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Introduction

One of the biggest issues beginning SQL writers have is being able to write queries that use more than one table.  In this series of articles we are going to show you how to write a query that combines, or joins, data from more than one table. Once you have gone through the examples you will understand how to write the basic commands to make this happen and why data is separated in the first place.

This first article introduces the concept of joining tables.  The focus is going to be more on the type of joins, not necessarily their syntax.  The later articles focus on the various types of joins.  Through the narrative and examples you’ll become very comfortable with each one.

In my prior articles you learned about the need to normalize to make it easier to maintain the data.  Though this makes it easier to maintain and update the data, it makes it very inconvenient to view and report information.  Typically the information you need to see has to be cross referenced across several tables for you to see the full picture. [click to continue…]

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What is a Database Trigger?

What is a database Tigger?

All the examples for this lesson are based on Microsoft SQL Server Management Studio and the AdventureWorks2012 database.  You can get started using these free tools using my Guide Getting Started Using SQL Server.

What is a Database Trigger?

A database trigger is special stored procedure that is run when specific actions occur within a database.  Most triggers are defined to run when changes are made to a table’s data.  Triggers can be defined to run instead of or after DML (Data Manipulation Language) actions such as INSERT, UPDATE, and DELETE.

Triggers help the database designer ensure certain actions, such as maintaining an audit file, are completed regardless of which program or user makes changes to the data.

The programs are called triggers since an event, such as adding a record to a table, fires their execution.

Triggers and their implementations are specific to database vendors.  In this article we’ll focus on Microsoft SQL server; however, the concepts are the same or similar in Oracle and MySQL. [click to continue…]

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Subqueries in Select Statement

This is the second in a series of articles about subqueries.  In this article we discuss subqueries in the SELECT statement’s column list.  Other articles discuss their uses in other clauses.

All the examples for this lesson are based on Microsoft SQL Server Management Studio and the AdventureWorks2012 database.  You can get started using these free tools using my Guide Getting Started Using SQL Server.

Using Subqueries in the Select Statement

When a subquery is placed within the column list it is used to return single values.  In this case you can think of the subquery as single value expression.  The result returned is no different than the expression “2 + 2.”  Of course subqueries can return text as well, but you get the point!

When working with sub queries, the main statement is sometimes called the outer query.  Subqueries are enclosed in parenthesis, this make them easier to spot.

Be careful when using subqueries.  They can be fun to use, but as you add more to your query they can start to slow down your query. [click to continue…]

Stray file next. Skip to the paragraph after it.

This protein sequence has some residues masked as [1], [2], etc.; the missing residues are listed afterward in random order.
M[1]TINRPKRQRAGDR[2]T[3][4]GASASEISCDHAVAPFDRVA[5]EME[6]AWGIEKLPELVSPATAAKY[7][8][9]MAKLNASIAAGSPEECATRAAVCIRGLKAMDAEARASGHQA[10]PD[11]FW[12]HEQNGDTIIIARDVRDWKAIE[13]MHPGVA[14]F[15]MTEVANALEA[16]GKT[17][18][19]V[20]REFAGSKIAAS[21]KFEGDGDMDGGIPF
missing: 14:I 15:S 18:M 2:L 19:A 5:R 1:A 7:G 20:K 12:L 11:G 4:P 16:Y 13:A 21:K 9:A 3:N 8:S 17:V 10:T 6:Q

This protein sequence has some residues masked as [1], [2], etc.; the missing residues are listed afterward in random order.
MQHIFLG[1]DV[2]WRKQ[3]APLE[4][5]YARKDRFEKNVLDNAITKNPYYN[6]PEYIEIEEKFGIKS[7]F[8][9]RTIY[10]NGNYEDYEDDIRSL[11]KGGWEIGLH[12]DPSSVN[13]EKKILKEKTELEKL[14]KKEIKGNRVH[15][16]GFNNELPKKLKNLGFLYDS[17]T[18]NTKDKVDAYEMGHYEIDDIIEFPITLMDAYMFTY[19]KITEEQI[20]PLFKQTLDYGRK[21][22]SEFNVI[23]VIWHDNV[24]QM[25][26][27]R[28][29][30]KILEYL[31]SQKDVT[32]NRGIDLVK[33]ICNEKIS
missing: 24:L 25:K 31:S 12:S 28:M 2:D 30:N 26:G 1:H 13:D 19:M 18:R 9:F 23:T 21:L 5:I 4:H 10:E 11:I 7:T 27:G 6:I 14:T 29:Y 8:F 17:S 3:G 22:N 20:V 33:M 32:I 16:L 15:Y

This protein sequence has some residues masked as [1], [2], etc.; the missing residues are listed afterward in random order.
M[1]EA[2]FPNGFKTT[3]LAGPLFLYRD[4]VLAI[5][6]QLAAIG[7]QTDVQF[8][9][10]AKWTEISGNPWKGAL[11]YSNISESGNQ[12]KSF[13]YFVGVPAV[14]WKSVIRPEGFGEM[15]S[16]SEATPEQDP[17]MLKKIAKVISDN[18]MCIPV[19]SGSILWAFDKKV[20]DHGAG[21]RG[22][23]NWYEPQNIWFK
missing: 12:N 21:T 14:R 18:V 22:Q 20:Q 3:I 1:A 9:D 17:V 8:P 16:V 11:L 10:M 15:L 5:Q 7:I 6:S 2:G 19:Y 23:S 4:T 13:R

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Introduction to Sub Queries

The purpose of this article is to introduce you to subqueries and some of their high-level concepts.  There are a lot of details to cover in order to learn sub queries, but you’ll see we cover those in depth in later articles.

All the examples for this lesson are based on Microsoft SQL Server Management Studio and the AdventureWorks2012 database.  You can get started using these free tools using my Guide Getting Started Using SQL Server.

Introduction to Subqueries

Subqueries provide a powerful mean to combine data from two tables in to a single result.  Subqueries are sometimes called nested queries.  As the name implies, subqueries contain one or more queries, one inside the other.

Subqueries are very versatile and that can make them somewhat hard to understand.  For most cases a subquery can be used anywhere you can use an expression or table specification.

For example, you can use subqueries in the SELECT, FROM, WHERE, or HAVING clauses.  Depending on its use, a subquery may return one or more rows, or in other cases, such as when used in a SELECT clause, be restricted to returning a single value.

In later articles we’ll get into the specifics on using subqueries throughout your SELECT statements.  They can be quite slippery and hard to wrap your brain around.  Perhaps it would help to see a couple of examples. [click to continue…]

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What is a Stored Procedure?

What is a stored procedure

What is a Stored Procedure?

A stored procedure is a group of one or more database statements stored in the database’s data dictionary and called from either a remote program, another stored procedure, or the command line.  Stored procedure are commonly called SPROCS, or SP’s.  Stored procedure features and command syntax are specific to the database engine.  Traditionally Oracle uses PL/SQL as its language; whereas, SQL Server uses T/SQL. [click to continue…]

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Interview with Eugenio Tacchini

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In this post I interview Eugenio Tacchini, author of DaDaBIK and college lecturer, and ask him what he feels beginning SQL students should learn and what he sees as some of their major frustrations. [click to continue…]

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